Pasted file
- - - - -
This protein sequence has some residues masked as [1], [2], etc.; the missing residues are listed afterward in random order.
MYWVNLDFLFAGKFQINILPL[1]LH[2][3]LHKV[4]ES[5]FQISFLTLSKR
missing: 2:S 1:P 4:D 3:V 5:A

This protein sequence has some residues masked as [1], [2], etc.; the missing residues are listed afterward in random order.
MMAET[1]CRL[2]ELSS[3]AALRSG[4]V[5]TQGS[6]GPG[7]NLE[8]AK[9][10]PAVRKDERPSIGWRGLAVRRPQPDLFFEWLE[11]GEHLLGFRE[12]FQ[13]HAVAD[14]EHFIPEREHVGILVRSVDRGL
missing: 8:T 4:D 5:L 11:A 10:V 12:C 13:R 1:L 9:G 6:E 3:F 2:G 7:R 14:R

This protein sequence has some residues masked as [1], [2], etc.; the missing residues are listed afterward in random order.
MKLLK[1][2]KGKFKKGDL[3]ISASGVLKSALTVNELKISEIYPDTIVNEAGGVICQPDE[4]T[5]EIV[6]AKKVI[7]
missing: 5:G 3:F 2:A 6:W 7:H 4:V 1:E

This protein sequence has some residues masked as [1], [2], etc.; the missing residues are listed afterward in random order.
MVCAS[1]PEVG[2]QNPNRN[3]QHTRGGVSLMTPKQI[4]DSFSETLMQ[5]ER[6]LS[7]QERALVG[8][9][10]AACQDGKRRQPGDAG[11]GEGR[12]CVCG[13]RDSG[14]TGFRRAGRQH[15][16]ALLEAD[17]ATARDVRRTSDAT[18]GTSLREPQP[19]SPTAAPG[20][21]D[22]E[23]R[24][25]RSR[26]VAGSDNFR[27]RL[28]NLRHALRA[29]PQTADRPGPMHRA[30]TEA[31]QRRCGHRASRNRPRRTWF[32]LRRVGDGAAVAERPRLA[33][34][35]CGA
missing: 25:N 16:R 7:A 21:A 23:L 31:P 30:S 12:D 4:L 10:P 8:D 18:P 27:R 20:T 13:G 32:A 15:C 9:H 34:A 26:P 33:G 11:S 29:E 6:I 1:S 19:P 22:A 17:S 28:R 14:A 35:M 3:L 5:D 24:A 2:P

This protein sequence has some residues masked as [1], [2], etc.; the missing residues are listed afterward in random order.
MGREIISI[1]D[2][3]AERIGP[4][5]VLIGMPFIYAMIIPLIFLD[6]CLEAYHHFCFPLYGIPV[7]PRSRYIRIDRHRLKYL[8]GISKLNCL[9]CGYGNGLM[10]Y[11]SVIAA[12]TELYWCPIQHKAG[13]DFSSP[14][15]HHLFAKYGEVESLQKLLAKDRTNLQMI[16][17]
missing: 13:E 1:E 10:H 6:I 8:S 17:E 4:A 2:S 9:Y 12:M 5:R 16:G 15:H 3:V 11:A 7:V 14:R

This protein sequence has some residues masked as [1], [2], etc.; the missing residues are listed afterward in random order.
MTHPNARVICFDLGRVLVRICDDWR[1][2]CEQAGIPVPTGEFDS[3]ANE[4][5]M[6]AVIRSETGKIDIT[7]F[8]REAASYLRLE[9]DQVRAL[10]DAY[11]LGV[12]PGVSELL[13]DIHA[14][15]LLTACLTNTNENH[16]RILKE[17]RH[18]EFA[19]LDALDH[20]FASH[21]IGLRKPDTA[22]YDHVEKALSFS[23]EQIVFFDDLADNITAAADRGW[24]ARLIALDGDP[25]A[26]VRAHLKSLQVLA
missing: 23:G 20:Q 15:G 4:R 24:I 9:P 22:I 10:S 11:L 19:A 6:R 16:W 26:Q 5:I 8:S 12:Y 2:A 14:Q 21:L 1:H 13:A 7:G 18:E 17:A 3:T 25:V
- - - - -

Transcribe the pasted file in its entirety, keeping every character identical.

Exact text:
This protein sequence has some residues masked as [1], [2], etc.; the missing residues are listed afterward in random order.
MYWVNLDFLFAGKFQINILPL[1]LH[2][3]LHKV[4]ES[5]FQISFLTLSKR
missing: 2:S 1:P 4:D 3:V 5:A

This protein sequence has some residues masked as [1], [2], etc.; the missing residues are listed afterward in random order.
MMAET[1]CRL[2]ELSS[3]AALRSG[4]V[5]TQGS[6]GPG[7]NLE[8]AK[9][10]PAVRKDERPSIGWRGLAVRRPQPDLFFEWLE[11]GEHLLGFRE[12]FQ[13]HAVAD[14]EHFIPEREHVGILVRSVDRGL
missing: 8:T 4:D 5:L 11:A 10:V 12:C 13:R 1:L 9:G 6:E 3:F 2:G 7:R 14:R

This protein sequence has some residues masked as [1], [2], etc.; the missing residues are listed afterward in random order.
MKLLK[1][2]KGKFKKGDL[3]ISASGVLKSALTVNELKISEIYPDTIVNEAGGVICQPDE[4]T[5]EIV[6]AKKVI[7]
missing: 5:G 3:F 2:A 6:W 7:H 4:V 1:E

This protein sequence has some residues masked as [1], [2], etc.; the missing residues are listed afterward in random order.
MVCAS[1]PEVG[2]QNPNRN[3]QHTRGGVSLMTPKQI[4]DSFSETLMQ[5]ER[6]LS[7]QERALVG[8][9][10]AACQDGKRRQPGDAG[11]GEGR[12]CVCG[13]RDSG[14]TGFRRAGRQH[15][16]ALLEAD[17]ATARDVRRTSDAT[18]GTSLREPQP[19]SPTAAPG[20][21]D[22]E[23]R[24][25]RSR[26]VAGSDNFR[27]RL[28]NLRHALRA[29]PQTADRPGPMHRA[30]TEA[31]QRRCGHRASRNRPRRTWF[32]LRRVGDGAAVAERPRLA[33][34][35]CGA
missing: 25:N 16:R 7:A 21:A 23:L 31:P 30:S 12:D 4:L 10:P 8:D 18:P 27:R 20:T 13:G 32:A 15:C 9:H 34:A 26:P 33:G 11:S 29:E 6:I 1:S 19:P 22:A 17:S 28:R 14:A 35:M 3:L 5:D 24:A 2:P

This protein sequence has some residues masked as [1], [2], etc.; the missing residues are listed afterward in random order.
MGREIISI[1]D[2][3]AERIGP[4][5]VLIGMPFIYAMIIPLIFLD[6]CLEAYHHFCFPLYGIPV[7]PRSRYIRIDRHRLKYL[8]GISKLNCL[9]CGYGNGLM[10]Y[11]SVIAA[12]TELYWCPIQHKAG[13]DFSSP[14][15]HHLFAKYGEVESLQKLLAKDRTNLQMI[16][17]
missing: 13:E 1:E 10:H 6:I 8:S 17:E 4:A 2:S 9:Y 12:M 5:R 16:G 15:H 3:V 11:A 7:V 14:R

This protein sequence has some residues masked as [1], [2], etc.; the missing residues are listed afterward in random order.
MTHPNARVICFDLGRVLVRICDDWR[1][2]CEQAGIPVPTGEFDS[3]ANE[4][5]M[6]AVIRSETGKIDIT[7]F[8]REAASYLRLE[9]DQVRAL[10]DAY[11]LGV[12]PGVSELL[13]DIHA[14][15]LLTACLTNTNENH[16]RILKE[17]RH[18]EFA[19]LDALDH[20]FASH[21]IGLRKPDTA[22]YDHVEKALSFS[23]EQIVFFDDLADNITAAADRGW[24]ARLIALDGDP[25]A[26]VRAHLKSLQVLA
missing: 23:G 20:Q 15:G 4:R 24:I 9:P 22:I 10:S 11:L 19:A 6:R 16:W 26:Q 5:I 8:S 12:Y 2:A 14:Q 21:L 1:H 13:A 7:G 18:E 17:A 3:T 25:V